Fake Banner
    Carbs To Treat Diabetes? Here They Come To Save The Day!
    By David Platt | May 14th 2014 11:48 AM | Print | E-mail | Track Comments
    About David

    Ph.D. in Chemistry in 1988 from Hebrew University in Jerusalem. Currently CEO of Boston Therapeutics, Inc., a pharmaceutical company focused on the...

    View David's Profile

    Your local multiplex has been packed with superheroes lately: Robocop, Captain America and Spider-Man have wowed us this year and Superman, Batman and the Avengers are waiting in the wings.

    But have you ever noticed how unlikely each hero is? A maimed policeman, a teenager bitten by a radioactive spider, an orphan who starts dressing like a bat—on the face of it, they don't sound very helpful. But each winds up saving a boatload of folks who need to be protected from the forces of evil.

    Now consider diabetes care. It’s long been advised that people with this condition manage their carbohydrate intake, either via “counting carbs” or other tactics. This is because excessive carbs can cause one’s blood sugar levels to spike, a major problem for diabetes patients. Carbs can be enjoyed, but in moderation, and they certainly can’t serve as the basis of diabetes treatment...or can they?

    As unlikely as it might sound, the answer is yes.Even as high carbohydrate intake can lead to a rise in blood sugar and increase one’s risk of diabetes, research suggests that complex carbohydrate chemistry is one key to reducing the uptake of sugar into the bloodstream.

    Researchers are developing a non-systemic, non-toxic chewable complex carbohydrate-based compound named BTI-320. It will have the ability to lower post-meal elevation of blood glucose, and thus as a treatment to delay or prevent the onset of Type 2 diabetes and related complications. The compound, designed to be taken before meals, operates in the gastrointestinal tract to block the action of enzymes that break down carbs in foods during digestion, lowering the amount of available glucose absorbed via the intestine.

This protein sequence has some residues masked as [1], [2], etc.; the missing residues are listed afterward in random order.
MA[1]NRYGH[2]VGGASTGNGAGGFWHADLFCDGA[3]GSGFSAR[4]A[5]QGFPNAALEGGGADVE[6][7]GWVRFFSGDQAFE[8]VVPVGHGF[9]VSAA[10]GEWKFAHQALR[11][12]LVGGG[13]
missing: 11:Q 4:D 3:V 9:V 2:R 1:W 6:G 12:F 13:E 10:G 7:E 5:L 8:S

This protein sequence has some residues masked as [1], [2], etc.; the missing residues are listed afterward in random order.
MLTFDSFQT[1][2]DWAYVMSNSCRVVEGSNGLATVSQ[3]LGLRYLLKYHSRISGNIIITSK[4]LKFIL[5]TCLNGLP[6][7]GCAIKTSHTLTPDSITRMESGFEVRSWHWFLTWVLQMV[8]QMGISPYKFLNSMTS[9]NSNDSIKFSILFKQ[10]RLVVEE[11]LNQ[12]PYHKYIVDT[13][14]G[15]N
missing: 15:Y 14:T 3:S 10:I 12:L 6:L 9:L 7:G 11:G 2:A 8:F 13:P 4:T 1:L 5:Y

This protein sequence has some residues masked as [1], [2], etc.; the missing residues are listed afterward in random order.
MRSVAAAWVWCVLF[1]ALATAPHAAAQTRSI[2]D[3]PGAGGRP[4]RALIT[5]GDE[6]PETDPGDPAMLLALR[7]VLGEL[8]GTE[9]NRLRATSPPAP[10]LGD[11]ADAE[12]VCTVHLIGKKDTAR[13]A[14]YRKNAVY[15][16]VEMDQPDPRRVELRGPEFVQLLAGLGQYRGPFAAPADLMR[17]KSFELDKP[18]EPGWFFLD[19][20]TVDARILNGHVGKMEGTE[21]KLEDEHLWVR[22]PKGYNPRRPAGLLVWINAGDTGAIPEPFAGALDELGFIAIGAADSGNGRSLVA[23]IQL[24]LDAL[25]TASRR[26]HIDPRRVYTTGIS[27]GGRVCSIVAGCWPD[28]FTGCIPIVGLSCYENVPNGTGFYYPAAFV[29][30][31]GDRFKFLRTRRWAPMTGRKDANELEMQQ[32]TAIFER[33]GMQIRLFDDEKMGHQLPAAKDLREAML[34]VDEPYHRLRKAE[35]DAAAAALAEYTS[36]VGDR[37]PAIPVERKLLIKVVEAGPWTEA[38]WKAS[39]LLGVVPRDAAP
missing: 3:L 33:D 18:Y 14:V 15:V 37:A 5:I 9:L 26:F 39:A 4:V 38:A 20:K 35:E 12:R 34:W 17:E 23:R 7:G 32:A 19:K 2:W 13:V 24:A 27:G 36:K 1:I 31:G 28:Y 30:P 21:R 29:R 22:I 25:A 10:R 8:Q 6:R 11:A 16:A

I'm really excited about its potential because I know it quite well - I am CEO of the company.

    A paper published in 2013 in the journal Endocrine Practice reported positive clinical trial results of BTI-320 in patients with Type 2 diabetes conducted at Dartmouth Medical Center. In the study, 45 percent of patients already taking a standard diabetes drug, metformin, insulin and other diabetes drugs, responded to BTI-320 with a 40 percent reduction of post-meal glucose in the blood


    BTI-320 mechanism of action. CHEI is Carbohydrate-hydrolyzing enzyme inhibitor. Credit: Boston Therapeutics.

    The results led us to announce the initiation of additional clinical trials with this treatment candidate in the US and France. The company recently signed an agreement with Patheon Inc. to manufacture pharmaceutical-grade tablets of BTI-320 in anticipation of an upcoming Investigational New Drug (IND) application filing with the U.S. Food and Drug Administration later this year, as well as a pivotal Phase III international clinical trial involving BTI-320 in 2015.

    Just as those unlikely heroes Steve Rogers, Peter Parker and Bruce Wayne wound up helping thousands of people in the guise of Captain America, Spider-Man and Batman, the unlikely heroes known as carbs — in the new guise of complex carbohydrate drugs — might improve the lives of many people with diabetes.

    Citation: Trask LE, Kasid N, Homa K, Chaidarun S, 'Safety and efficacy of the nonsystemic chewable complex carbohydrate dietary supplement PAZ320 on postprandial glycemia when added to oral agents or insulin in patients with type 2 diabetes mellitus', Endocr Pract. 2013 Jul-Aug;19(4):627-32. doi: 10.4158/EP12327.OR.